Michelle DuBois Response

Your Personal Connection

We've all had defining moments in our lives. What personal experience with arts, culture, or creativity had an impact on your life and your view of the community?

I was finishing up my college career in North Adams just as MASS MoCA was establishing itself there in the late nineties. I volunteered to help with some of their early events because I saw it as an exciting evolution for the city. There are few examples of the re-use of industrial-era buildings in the state that have had such a large impact on fostering a creative community. It is a model that holds lessons for other communities with under-used industrial space. 

Arts and Culture in Your District

Art and culture plays a role in the Commonwealth from Boston and the Gateway Cities and our rural and suburban towns.  Please provide us with a story of the impact a local arts or cultural institution brings to your district.

In Brockton, the Fuller Craft Museum operates as an important venue for contemporary crafts in New England. Their role in the local community is vitally important because they also run art classes for kids and residents, frequently invite local artists to show their work, and host thoughtful discussions and musical events.

 Arts Education and Programs for our Youth

Creativity and innovation are vital skills in a student’s education. While many communities have access to quality arts education, many youth are still being left out of the creative community. How will you champion arts education for our youth both in our schools and in our communities? How will you balance the importance of arts education with the constant pull to “teach to the test”? Would you support joining ten other states to make one year of arts education in high school a requirement for admission to the state university system? Do you support adding ‘arts’ into the Commonwealth’s STEM program to transform it to STEAM?

I do support the concept of “STEAM” and the importance of arts education. One of the keystones of my education policy has been to look to the newly formed “Innovation Schools” for best practices when it comes to closing achievement gaps. In those “Innovation” contexts, the rigidity of “teaching to the test” is loosened and creative approaches to curriculum are encouraged. I’ll be looking to where those programs succeeded and arts programs are certain to be part of a strategy to keep kids engaged.

Economic Development

Nonprofit art and cultural organizations support more than 45,000 jobs, spend $2.1 billion annually and generate another $2.5 billion of economic activity. How will the legislature foster an ecosystem which supports the creative community and industry across the Commonwealth?

I’m committed to making sure Massachusetts’ Innovation Economy continues to thrive and that the 10th Plymouth District benefits from it. There are industrial-era buildings in the district that are ripe for the kind of re-use that can benefit entrepreneurs and workers in the creative economy. I’ll work hard to incentivize the re-use of many old buildings in the district. The inertia in some of the downtown real estate market needs to be spurred into action and the creative economy would be a natural beneficiary, as the new Trinity project in Brockton can attest (42 live/work spaces mixed in with traditional housing).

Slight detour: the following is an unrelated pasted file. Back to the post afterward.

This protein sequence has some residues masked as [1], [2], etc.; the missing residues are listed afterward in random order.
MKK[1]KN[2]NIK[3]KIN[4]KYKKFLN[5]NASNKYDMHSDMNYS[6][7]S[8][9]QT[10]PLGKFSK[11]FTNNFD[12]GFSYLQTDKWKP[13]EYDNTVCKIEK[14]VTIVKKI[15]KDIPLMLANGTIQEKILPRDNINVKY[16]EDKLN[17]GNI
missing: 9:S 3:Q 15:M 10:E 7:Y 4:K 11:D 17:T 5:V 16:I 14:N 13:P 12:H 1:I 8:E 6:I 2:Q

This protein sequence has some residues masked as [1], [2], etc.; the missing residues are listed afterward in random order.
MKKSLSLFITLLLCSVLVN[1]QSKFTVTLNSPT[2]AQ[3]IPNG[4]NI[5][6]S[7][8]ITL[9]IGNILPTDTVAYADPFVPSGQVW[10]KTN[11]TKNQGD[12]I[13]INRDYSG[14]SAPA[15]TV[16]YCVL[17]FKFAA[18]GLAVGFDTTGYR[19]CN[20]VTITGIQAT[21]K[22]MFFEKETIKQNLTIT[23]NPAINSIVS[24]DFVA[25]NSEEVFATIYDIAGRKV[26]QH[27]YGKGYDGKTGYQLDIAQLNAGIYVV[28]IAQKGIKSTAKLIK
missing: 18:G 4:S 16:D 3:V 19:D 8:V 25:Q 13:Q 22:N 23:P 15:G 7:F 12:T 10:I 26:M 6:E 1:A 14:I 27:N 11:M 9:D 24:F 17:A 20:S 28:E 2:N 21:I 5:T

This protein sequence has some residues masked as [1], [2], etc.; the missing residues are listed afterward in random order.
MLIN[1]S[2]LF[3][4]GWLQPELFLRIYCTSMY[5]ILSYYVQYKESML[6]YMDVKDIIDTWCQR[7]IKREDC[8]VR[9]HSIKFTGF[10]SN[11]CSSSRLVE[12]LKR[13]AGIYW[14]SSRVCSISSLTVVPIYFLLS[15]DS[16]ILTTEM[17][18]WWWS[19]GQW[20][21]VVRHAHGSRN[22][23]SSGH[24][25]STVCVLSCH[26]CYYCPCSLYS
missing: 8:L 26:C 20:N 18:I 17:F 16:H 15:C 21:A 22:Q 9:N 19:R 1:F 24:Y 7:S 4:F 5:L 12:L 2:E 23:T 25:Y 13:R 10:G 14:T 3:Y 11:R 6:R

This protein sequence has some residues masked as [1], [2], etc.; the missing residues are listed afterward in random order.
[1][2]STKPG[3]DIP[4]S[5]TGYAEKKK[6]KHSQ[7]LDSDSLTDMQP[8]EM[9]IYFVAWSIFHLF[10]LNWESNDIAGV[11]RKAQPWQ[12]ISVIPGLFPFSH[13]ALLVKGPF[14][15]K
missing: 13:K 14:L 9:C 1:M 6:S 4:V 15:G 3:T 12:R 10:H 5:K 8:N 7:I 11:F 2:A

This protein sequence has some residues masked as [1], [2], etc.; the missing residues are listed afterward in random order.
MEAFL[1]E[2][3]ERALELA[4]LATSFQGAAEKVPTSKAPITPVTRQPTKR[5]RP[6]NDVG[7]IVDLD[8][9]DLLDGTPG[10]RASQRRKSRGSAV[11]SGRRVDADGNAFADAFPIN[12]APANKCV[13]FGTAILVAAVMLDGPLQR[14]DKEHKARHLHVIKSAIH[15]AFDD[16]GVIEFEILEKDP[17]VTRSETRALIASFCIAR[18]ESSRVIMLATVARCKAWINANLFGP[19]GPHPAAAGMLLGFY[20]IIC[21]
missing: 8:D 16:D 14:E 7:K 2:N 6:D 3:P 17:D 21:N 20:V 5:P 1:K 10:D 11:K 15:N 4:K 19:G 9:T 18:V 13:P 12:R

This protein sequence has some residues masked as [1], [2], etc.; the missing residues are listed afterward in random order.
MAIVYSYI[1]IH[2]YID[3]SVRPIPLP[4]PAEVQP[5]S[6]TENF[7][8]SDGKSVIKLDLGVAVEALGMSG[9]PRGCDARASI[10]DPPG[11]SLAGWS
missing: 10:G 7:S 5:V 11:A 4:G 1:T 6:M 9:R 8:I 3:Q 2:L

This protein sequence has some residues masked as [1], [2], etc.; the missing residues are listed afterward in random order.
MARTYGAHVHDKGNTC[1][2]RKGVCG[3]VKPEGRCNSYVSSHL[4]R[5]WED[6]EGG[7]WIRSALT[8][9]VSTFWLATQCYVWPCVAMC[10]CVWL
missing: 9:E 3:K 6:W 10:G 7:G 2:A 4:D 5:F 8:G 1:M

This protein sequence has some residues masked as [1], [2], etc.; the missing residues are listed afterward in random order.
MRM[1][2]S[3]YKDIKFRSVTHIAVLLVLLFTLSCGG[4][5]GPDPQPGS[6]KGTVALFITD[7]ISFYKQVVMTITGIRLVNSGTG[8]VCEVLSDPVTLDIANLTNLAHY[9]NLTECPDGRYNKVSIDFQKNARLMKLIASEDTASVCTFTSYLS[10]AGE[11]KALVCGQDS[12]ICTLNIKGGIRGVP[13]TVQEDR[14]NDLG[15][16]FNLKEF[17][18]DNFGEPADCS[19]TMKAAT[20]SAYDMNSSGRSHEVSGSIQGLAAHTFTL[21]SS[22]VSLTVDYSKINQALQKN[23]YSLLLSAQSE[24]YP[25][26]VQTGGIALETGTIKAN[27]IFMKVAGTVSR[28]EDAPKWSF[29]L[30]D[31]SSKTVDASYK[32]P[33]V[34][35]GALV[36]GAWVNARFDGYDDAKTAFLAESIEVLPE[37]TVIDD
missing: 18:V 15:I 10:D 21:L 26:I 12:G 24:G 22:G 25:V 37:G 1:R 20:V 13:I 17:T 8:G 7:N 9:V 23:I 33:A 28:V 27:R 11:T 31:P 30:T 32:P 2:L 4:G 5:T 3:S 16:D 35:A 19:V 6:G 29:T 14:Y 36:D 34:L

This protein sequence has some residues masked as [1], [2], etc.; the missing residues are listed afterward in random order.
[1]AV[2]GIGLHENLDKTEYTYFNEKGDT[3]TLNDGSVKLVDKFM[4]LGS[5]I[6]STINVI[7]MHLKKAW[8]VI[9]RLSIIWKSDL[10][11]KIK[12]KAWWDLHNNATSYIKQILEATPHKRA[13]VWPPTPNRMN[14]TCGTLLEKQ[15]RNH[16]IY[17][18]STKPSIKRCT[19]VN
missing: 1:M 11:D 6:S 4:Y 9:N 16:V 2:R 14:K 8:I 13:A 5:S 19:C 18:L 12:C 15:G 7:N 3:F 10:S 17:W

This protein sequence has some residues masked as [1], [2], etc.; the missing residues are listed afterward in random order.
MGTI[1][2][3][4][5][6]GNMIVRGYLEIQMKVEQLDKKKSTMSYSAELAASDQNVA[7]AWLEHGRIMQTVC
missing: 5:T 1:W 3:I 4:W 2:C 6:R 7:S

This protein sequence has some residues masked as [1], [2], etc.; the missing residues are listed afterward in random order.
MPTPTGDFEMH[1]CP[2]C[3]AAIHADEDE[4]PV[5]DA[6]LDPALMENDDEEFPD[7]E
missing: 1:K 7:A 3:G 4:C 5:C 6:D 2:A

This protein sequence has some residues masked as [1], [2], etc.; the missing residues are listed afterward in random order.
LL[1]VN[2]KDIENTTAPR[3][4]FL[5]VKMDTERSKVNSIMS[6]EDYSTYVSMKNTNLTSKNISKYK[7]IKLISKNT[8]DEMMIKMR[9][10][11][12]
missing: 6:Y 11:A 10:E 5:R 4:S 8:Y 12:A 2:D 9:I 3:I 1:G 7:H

Addressing the Commonwealth’s Socioeconomic Issues

Massachusetts faces many economic and social issues, among them workforce development, public safety, and health care. Can you provide examples on how you would utilize the arts, cultural, and creative community to address the Commonwealth’s social and economic challenges?

My vision for workforce development involves matching the needs in the local economy to Community Colleges and their capacity to teach the skills needed to help workers attain the skills they need to get entry into that economy. Given the Innovation Sector’s importance in the state, the creative economy would clearly be represented in any expansion of workforce development.

The Commonwealth’s Support and Role in the Creative Community

  • Last year, Massachusetts invested $12 million in organizational support through the Massachusetts Cultural Council (MCC) for the creative community, ranking it ninth in the country. In 1988, the MCC gave out more than $27 million in grants, more than twice what we do now. At what level would you fund the MCC?

I would advocate for an expansion of funding if the revenues were available.

  • For the past two years, Governor Patrick allocated $15 million in matching grants through the Massachusetts Cultural Facilities Fund to support the maintenance, repair, and rebuilding of the Commonwealth’s cultural facilities. At what level do you suggest the Commonwealth fund this program?

I would need to study this program further to offer an opinion, but it seems like a modest number for a state that boasts such an array of extremely important and, in some cases, extremely old cultural buildings.

  • Would you develop or dedicate a revenue stream to provide a sustainable and stable funding stream for the arts, cultural, and creative community?

I’m open to this and I’ll offer an example from my own professional experience that might serve as a kind of model: I work for a legal aid organization whose funding comes, partially, from interest compounded on lawyers’ trust accounts. The state still contributes a substantial amount of the legal aid budget, but this funding mechanism serves as a stable and predictable revenue stream for our field.

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